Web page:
Lots of the markets also boast fairground rides, tarot readers, ice rinks, live music, and even tobogganing (see Potsdamerplatz below).

        ***USEFUL INFO***

        Cash is still very much King in Germany and most if not all stallholders will decline credit and debit cards, so make sure you go to the bank beforehand. A few carrier bags can come in useful as the stalls sometimes run out of them. As in all crowded places, you should keep your money out of sight when walking around and exercise caution at all times.

        Most importantly, Advent markets can quickly lose their attraction if you're freezing your proverbials off, so wrap up warm, wear boots and two pairs of socks if you can, and don't forget the hat and gloves.


        Eastern-central Berlin

        Opernpalais: Nostalgic Christmas Market

        The undisputed king of Berlin's advent markets, it is made up of a labyrinth of bustling stall-lined lanes winding their way around the Opera building, with curtains of fairy lights, an organ grinder and (toy!) monkey, an old-fashioned big wheel, live music and fortune tellers. There's even a photo studio offering family portraits in old-fashioned costumes. Shopping here is great, with stalls from all around Europe selling gorgeous crafts. Much tackier, but worth a peek, is the large glass bauble hut. Want a gilded gherkin, a flounder, a stripper or a giant mummy to hang on your tree? No problem. Next door is the 'Berlin on Ice' skating rink.

        Nostalgic Christmas Magic at the Gendarmenmarkt

        The only market that charges an entrance fee, it is eschewed by many cost-conscious Berliners, but tourists come here en masse to marvel at the extensive collection of traditional tree decorations and wooden toys - not to mention the beautiful Gendarmenmarkt square itself, which is flanked by twin cathedrals.

        Red City Hall

        New for 2008, the 'Rotes Rathaus' off Alexanderplatz is playing host to a market with traditional huts and Neptune's fountain has been turned into an ice rink. Santa Claus was spotted here flying through the air in his sleigh on 6th December - maybe he'll be back again before Christmas!

        Alexa Centre

        This recently opened shopping centre next to Alexanderplatz hosts a large fairground at the rear of the complex, with stalls selling more food than gifts, and rides to make you wish you hadn't eaten that second plate of green cabbage!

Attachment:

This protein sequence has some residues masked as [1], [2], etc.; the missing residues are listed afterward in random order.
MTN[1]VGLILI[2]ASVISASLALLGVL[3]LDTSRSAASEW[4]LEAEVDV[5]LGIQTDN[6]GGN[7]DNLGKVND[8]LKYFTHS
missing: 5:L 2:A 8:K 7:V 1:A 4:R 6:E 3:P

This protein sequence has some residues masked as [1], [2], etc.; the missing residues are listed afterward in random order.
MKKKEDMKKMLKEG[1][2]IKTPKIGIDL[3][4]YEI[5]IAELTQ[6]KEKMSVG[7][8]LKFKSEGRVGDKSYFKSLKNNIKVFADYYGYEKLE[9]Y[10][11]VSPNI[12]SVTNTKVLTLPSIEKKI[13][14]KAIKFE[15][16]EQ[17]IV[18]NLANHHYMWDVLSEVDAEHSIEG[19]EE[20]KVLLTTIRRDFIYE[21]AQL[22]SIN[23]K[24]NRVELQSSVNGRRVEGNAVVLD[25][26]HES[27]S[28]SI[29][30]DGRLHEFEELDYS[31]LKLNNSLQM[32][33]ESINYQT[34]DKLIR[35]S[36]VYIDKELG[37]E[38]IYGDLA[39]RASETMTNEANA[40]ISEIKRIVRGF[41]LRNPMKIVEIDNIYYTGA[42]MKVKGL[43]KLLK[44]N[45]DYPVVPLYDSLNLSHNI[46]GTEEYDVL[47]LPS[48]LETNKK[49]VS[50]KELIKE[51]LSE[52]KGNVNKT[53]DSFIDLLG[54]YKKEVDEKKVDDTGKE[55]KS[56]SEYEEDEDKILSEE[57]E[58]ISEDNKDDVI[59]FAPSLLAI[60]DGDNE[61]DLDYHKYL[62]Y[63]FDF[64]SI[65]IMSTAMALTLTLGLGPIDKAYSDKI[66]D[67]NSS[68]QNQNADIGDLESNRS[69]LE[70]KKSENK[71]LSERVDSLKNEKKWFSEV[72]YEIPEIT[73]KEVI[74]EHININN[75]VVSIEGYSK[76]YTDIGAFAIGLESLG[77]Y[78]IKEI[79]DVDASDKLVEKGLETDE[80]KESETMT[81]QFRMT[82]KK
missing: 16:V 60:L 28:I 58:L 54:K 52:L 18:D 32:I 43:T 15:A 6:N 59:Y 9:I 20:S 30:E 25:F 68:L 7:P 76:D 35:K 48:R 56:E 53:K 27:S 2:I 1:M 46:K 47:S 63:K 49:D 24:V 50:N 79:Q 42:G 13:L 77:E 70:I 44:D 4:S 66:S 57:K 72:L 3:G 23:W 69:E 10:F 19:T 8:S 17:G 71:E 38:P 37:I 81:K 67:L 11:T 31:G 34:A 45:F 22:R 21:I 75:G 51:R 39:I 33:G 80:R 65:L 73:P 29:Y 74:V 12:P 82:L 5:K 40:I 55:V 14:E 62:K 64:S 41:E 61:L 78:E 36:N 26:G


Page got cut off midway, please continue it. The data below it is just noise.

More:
Lucia Christmas Market at the Kulturbrauerei

        Great for children, it is enclosed in the courtyard of a former brewery which is now a cultural centre in the gentrified area of Prenzlauerberg, increasingly populated by yummy mummies and the international crowd. With a Swedish theme, Viking fancy-dress outfits for kids and Nordic-style food and gifts, the highlight is probably the 'radiator coats' that you can hire to keep warm!

        Western-central Berlin

        Winter World at Potsdamerplatz

        Arguably neither east nor west, since it was situated in no-man's land until 1989, this new business and entertainment complex has caught up quickly and is looking particularly festive this year with thousands of lights suspended from the trees along the side-streets. Europe's biggest city toboggan run, the 'Rodelbahn' is here - you can slide down it on hired 'snow tubes' for Euro1.50. This market is a bit more pricey than some, but has a good choice of crafts and gifts.

        City Christmas Market

        This nestles at the junction of Tauentzienstrasse and Ku'damm, along one of the west's main drags, beneath the striking shadow of the bombed out 'Gedächtniskirche' church. It's pretty commercial, as befits the main shopping area, but usually has the best chocolate-covered fruit in Berlin!

        Western Berlin

        Winterfeldtplatz Advent Market

        Slightly off the beaten track, this regular weekend market is transformed during Advent. It boasts handmade decorative items, foodstuffs from around the globe and a beautiful array of seasonal flowers and produce.